The State : Its Nature, Development, and Prospects
The state is the most massive and significant modern expression of the broader phenomenon of political power. This book offers a fresh, accessible and original interpretation of the modern state, concentrating particularly on the emergence and nature of democracy.Poggi presents an extensive conceptual portrait of the state, distinguishing its early characteristics from those that have developed subsequently and are apparent in contemporary states. He reviews the "historical career" of the state, from the dissolution of feudal forms of rule to the advent of modern, liberal-democratic systems.Poggi also discusses the most significant developments occurring in our times concerning the nature of liberal-democratic regimes: these developments emphasize the growth and diversification of state action, and the resulting disconnection between policy and politics. Poggi considers the distinctive features of one=party systems, and discusses why these systems encountered difficulties in promoting advanced industrial development. The final chapter discusses the challenges set to the state by contemporary developments in military affairs, in the international economy and in the ecological sphere.This book further develops themes introduced in Poggi's highly successful The Development of the Modern State (1978). It will be required reading for students of politics and sociology, but will also be of interest to postgraduates.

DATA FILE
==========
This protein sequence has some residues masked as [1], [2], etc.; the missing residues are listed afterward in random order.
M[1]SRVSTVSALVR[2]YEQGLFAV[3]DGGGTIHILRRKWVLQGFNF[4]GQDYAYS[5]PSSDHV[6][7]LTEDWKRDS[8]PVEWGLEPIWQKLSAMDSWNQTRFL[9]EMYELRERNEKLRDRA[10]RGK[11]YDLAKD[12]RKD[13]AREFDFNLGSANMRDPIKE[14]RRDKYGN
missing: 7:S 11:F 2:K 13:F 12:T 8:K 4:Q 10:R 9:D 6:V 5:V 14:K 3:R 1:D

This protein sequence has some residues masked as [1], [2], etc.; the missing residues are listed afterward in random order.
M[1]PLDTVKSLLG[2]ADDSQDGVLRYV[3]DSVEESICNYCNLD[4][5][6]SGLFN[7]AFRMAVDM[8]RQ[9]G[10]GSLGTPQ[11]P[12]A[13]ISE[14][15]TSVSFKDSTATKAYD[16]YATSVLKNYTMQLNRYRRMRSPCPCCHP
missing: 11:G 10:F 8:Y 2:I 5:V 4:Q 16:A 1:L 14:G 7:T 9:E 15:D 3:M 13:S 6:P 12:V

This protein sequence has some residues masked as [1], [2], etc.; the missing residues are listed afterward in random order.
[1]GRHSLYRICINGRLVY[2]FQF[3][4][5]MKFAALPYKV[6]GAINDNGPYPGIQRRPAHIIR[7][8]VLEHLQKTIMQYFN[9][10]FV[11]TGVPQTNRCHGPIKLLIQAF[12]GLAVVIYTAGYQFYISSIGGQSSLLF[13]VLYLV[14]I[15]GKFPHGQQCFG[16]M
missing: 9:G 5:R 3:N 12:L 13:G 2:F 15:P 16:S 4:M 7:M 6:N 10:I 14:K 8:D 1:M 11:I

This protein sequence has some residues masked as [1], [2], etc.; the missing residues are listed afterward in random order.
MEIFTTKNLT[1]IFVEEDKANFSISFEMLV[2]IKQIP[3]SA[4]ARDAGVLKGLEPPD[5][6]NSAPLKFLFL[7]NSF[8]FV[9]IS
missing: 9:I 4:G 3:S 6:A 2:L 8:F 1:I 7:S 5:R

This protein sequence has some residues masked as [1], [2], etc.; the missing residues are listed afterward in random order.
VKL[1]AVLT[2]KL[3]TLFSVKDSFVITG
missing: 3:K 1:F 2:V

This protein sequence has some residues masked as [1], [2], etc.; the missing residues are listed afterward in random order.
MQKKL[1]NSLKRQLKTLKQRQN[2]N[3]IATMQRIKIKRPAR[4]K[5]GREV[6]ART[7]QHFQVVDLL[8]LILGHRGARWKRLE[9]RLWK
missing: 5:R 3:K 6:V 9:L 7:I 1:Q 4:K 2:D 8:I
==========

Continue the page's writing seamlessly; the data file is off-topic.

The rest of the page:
- Hardback | 224 pages
- 152 x 229 x 16mm | 485.34g
- 01 Jan 1991
- Stanford University Press
- Palo Alto, United States
Table of contents
Preface; Part I: 1. Social power and its political form; 2. The nature of the modern state; 3. The development of the modern state (1); 4. The development of the modern state (2); 5. Controversies about the state attempting an appraisal; 6. Controversies about the state attempting an explanation; Part II: 7. Liberal democracy in the twentieth century (1); 8. Liberal democracy in the twentieth century (2); 9. A new type of state; 10. Contemporary challenges to the state; Notes; Index.
"It is an excellent time for the appearance of such a book. On the one hand, the collapse of the Soviet Empire suggests that at least some of the rival models to the Liberal Democratic State have been tested to destruction. On the other hand, the development of transnational orders, such as the European Community, may in turn suggest that the old state has had its day and that perhaps more diffuse forms of political organization of social power will in due course emerge. However that may be, Poggi's book is a brilliant commentary on and analysis of the state of affairs of which we are inheritors. How far it will point the way to further developments remains to be seen." -Neil MacCormick ,University of Edinburgh
About Gianfranco Poggi
Giancarlo Poggi is Professor of Sociology at the University of Virginia.